- Entry-level candidate “Confident and enthusiastic worker with assured customer service skills and a deep passion for the transport industry.”
What to include in the middle sentence of a personal statement?
The middle sentence of your personal statement will paint a picture of the things you’ve achieved in the past or are performing currently. Giving recruiters this information offers them a window into your capabilities.
Here are some CV personal statement examples demonstrating that:
- Nurse “Maintained medical needs for 20 residents, leading in times of high-stress, administering high-level medical care to all individuals.”
- Electrician “Responsible for Hightrees development which was given an industry award for low energy consumption.”
- Entry-level “Exceptional communication and PR skills honed while editor on engineering faculty newspaper during university.”
How to end a personal statement?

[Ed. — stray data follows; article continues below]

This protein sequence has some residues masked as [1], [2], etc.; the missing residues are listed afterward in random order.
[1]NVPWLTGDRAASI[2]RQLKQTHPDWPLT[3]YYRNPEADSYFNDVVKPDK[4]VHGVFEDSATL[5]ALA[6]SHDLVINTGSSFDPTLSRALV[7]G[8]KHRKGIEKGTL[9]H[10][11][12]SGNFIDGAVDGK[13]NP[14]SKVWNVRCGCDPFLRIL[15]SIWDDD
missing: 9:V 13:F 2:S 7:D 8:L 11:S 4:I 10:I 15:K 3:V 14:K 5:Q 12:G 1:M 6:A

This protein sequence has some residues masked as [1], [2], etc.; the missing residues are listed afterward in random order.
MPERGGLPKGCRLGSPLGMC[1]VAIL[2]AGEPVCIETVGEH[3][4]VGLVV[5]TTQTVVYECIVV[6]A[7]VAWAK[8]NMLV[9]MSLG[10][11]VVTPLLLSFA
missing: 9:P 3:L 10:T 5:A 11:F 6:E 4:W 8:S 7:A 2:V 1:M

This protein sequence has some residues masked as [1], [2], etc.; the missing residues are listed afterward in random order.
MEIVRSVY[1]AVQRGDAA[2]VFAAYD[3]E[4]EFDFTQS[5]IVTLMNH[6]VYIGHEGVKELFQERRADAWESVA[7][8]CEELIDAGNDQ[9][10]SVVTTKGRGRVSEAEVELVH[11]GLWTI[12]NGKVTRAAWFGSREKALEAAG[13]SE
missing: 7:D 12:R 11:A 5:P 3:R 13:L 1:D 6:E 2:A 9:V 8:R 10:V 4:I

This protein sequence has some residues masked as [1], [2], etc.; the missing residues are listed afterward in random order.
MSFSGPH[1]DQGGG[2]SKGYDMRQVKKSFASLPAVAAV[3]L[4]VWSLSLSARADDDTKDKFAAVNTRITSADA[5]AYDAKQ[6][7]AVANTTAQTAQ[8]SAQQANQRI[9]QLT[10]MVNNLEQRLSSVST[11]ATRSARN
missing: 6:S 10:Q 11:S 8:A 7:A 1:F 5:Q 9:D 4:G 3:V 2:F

The closing sentence of your statement is all about your unique skill set, including hard (learnt) and soft (personality-based) skills, as with these examples of personal statements for CVs:
- Nurse “Cool and calm at all times, ready to handle medical emergencies.”
- Electrician “Offering both practical and strategic project management skills.”
- Entry-level “Hard-working and diligent with outstanding attention to detail.”
Create the perfect CV personal profile and get seen!
The key to a robust personal statement for a CV is to include as much information as clearly and as briefly as you can. With a perfect CV profile in place, you can be sure recruiters will want to keep reading your application.
Hopefully, our tips and CV personal profile examples have given you a better idea for your own CV’s personal statement. The next step? Head on over to our CV builder and choose a CV template to start building your detail-packed personal statement and get your CV placed on a recruiter’s ‘interested’ pile. Good luck!